top of page

Motivation Module 10.4


Self-determination Theory

Background Information

Self-Determination Theory (SDT) is a motivational theory developed by psychologists Richard Ryan and Edward Deci. (2012, 2008) and discussed in chapter 3..  This theory examines the effects of extrinsic rewards on intrinsic motivation. SDT posits that every individual has psychological needs to feel motivated; namely, competency, autonomy and relatedness (Ryan & Deci, 2000).  Like Maslow (1954), Ryan and Deci believe that environmental factors have an enormous impact on people’s attitudes, values, motivations and behaviors.  



Performance and motivation increases when students believe that they are engaging in self-governed behaviors. How can I support autonomy in my classroom? 

  • Give students choices 

  • Establish deadlines for assignments but allow for early submissions 

  • Collaborate with students to set their own learning goals 

  • Poll the students to make class decisions concerning learning 

  • ii. Encourage relatedness 

Encourage relatedness: In order to feel motivated, a student must feel a sense of belonging and feel connected to their teacher and their peers. How can I encourage relatedness in my classroom? 

  • Learn the students’ names and use them often 

  • Speak to each student individually at least once a week. 

  • Facilitate group projects and active learning assignments. 

  • Give individualized and personal feedback.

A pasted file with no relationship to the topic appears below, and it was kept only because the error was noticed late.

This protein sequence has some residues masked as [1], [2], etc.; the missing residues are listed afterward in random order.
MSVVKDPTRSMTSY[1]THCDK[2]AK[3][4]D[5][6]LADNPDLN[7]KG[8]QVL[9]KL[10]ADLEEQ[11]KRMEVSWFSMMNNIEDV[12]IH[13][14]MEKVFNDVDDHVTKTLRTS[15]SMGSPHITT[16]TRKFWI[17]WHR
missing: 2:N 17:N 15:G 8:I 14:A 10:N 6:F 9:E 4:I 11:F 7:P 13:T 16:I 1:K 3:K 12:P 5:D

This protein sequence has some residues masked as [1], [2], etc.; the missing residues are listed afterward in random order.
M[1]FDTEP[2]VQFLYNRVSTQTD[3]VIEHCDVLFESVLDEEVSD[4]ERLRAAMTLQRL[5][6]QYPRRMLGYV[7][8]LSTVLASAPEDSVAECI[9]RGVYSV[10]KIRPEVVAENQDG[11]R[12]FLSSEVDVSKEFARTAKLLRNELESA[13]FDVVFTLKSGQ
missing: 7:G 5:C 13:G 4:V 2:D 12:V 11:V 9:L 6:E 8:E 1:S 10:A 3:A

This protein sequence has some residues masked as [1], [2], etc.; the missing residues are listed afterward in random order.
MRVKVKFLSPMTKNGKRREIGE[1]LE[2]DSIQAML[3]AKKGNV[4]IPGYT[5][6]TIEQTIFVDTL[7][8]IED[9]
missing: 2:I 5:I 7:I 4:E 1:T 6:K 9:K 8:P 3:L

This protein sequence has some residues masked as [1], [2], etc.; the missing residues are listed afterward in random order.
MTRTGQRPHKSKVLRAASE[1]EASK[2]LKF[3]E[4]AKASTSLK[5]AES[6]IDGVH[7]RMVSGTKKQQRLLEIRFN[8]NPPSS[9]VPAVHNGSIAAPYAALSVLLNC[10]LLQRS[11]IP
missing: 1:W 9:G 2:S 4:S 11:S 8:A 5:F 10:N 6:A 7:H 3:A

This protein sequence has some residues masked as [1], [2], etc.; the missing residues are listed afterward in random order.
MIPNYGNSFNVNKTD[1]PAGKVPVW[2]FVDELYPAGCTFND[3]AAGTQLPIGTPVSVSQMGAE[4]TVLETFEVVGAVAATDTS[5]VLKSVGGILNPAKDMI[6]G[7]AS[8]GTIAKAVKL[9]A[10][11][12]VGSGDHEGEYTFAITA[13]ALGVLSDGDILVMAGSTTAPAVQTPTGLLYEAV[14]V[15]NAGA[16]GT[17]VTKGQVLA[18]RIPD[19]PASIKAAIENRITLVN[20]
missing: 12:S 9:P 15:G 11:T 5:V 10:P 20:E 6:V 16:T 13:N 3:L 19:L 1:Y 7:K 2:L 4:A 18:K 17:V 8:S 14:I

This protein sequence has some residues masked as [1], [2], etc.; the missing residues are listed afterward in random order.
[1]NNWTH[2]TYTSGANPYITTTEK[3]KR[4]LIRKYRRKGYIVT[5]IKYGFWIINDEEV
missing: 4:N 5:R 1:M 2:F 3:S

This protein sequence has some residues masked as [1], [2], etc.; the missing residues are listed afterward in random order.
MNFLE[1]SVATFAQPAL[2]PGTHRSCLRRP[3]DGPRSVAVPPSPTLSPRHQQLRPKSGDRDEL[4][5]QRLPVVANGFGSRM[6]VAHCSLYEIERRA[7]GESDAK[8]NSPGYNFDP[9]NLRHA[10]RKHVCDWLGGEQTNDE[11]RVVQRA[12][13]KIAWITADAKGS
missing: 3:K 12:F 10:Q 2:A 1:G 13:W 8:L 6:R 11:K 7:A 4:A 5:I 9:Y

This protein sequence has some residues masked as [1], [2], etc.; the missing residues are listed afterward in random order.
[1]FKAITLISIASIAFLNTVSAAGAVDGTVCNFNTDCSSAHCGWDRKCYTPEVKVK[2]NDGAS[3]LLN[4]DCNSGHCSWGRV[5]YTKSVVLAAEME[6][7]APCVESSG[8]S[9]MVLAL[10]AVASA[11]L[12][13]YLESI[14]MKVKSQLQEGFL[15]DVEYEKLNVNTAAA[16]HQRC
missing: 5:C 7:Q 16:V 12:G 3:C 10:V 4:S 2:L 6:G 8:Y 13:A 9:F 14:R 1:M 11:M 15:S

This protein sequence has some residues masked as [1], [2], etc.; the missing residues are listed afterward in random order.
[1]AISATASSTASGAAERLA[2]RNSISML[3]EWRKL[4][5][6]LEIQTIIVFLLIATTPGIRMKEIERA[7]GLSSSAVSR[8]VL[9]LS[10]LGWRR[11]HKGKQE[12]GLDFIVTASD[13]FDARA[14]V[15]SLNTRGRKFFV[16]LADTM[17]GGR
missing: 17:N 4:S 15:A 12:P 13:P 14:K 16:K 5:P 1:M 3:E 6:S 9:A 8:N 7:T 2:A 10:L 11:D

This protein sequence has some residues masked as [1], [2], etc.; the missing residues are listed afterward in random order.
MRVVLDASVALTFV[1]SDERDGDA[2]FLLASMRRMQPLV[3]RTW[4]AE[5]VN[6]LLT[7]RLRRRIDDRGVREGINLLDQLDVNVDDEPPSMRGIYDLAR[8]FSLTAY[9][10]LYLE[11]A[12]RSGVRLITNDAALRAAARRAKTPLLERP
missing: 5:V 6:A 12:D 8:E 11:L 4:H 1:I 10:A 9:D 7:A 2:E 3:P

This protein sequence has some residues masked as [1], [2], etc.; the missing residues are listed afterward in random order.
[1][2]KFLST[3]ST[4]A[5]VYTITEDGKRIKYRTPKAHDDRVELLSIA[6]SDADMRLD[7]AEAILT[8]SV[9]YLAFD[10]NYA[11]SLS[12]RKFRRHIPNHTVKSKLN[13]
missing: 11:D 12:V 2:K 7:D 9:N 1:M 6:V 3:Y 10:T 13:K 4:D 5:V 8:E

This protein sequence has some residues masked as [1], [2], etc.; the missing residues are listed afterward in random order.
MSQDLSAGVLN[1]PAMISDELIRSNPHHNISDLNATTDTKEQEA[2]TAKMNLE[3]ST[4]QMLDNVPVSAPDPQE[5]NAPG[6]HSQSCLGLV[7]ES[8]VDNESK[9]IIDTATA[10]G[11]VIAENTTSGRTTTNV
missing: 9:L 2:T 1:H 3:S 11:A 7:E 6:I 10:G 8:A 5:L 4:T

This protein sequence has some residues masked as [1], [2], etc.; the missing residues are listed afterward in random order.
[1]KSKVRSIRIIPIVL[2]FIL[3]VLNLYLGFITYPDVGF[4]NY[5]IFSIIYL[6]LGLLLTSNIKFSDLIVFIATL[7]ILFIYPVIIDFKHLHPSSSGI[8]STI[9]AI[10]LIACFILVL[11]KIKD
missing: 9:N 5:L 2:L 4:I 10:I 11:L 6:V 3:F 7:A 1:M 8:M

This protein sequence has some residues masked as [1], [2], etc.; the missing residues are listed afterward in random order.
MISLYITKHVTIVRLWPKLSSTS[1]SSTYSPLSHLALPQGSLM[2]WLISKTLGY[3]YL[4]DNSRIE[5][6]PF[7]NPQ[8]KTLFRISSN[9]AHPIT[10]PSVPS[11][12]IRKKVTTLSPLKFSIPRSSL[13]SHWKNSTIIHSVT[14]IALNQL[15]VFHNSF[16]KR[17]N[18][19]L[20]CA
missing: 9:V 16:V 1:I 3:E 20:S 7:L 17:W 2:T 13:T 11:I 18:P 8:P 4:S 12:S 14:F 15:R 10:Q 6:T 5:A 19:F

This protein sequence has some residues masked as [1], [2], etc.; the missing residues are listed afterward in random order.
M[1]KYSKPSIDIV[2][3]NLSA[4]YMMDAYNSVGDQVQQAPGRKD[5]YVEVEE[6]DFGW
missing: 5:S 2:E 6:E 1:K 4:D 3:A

• Accept feedback from your students. 

Cultivate competence: When a student feels able and effective in their learning environment they will experience higher levels of motivation.  

How can I cultivate competence in my classroom? 

  • Avoid micromanaging and allow students to make their own mistakes. 

  • Equip students with learning strategies early on such as note taking techniques or reading strategies.  

  • Eliminate unnecessary challenges to learning by standardizing materials, assignments and color-coding documents. 



Record observations of students displaying autonomous behavior and this list becomes the template for identifying the meaning of autonomous behavior. 

Discuss with a colleague steps you now take to encourage relatedness. 

List new pedagogy you now use to cultivate competence in student behavior.

Choice Maker Self-Determination Assessment© is a curriculum-based motivation  assessment developed by Martin & Marshall (2016) who describe their work as follows: 


The ChoiceMaker Self-Determination Assessment is a curriculum-based assessment and planning tool. The Assessment questions directly match the ChoiceMaker Self-Determination Curriculum objectives. The Curriculum is designed to teach students the self-determination skills they need to be successful in life. Self-determination occurs when individuals define goals for themselves and take the initiative needed to achieve their goals. In the ChoiceMaker Self-Determination Curriculum, students learn self-determination skills by managing their own Individual Education Plans (IEPs). The ChoiceMaker Self-Determination Assessment has three parts: Part I: The ChoiceMaker Assessment consists of three sections that rate the student's skills and proficiency in performing each of 51 self-determination skills, and the opportunity the school provides for the student to engage in these behaviors. Part II: The ChoiceMaker Assessment Profile is a monitoring tool for graphically displaying student progress and showing the opportunities students have at school to exhibit these self-determination behaviors. Part III: The ChoiceMaker Curriculum Matrix enables the teacher and other team members to observe at a glance those skills in which the student needs instruction. Each “Teaching Objective” relates to a lesson or set of lessons in the ChoiceMaker Self-Determination Curriculum 


This assessment may be accessed as follows: 


bottom of page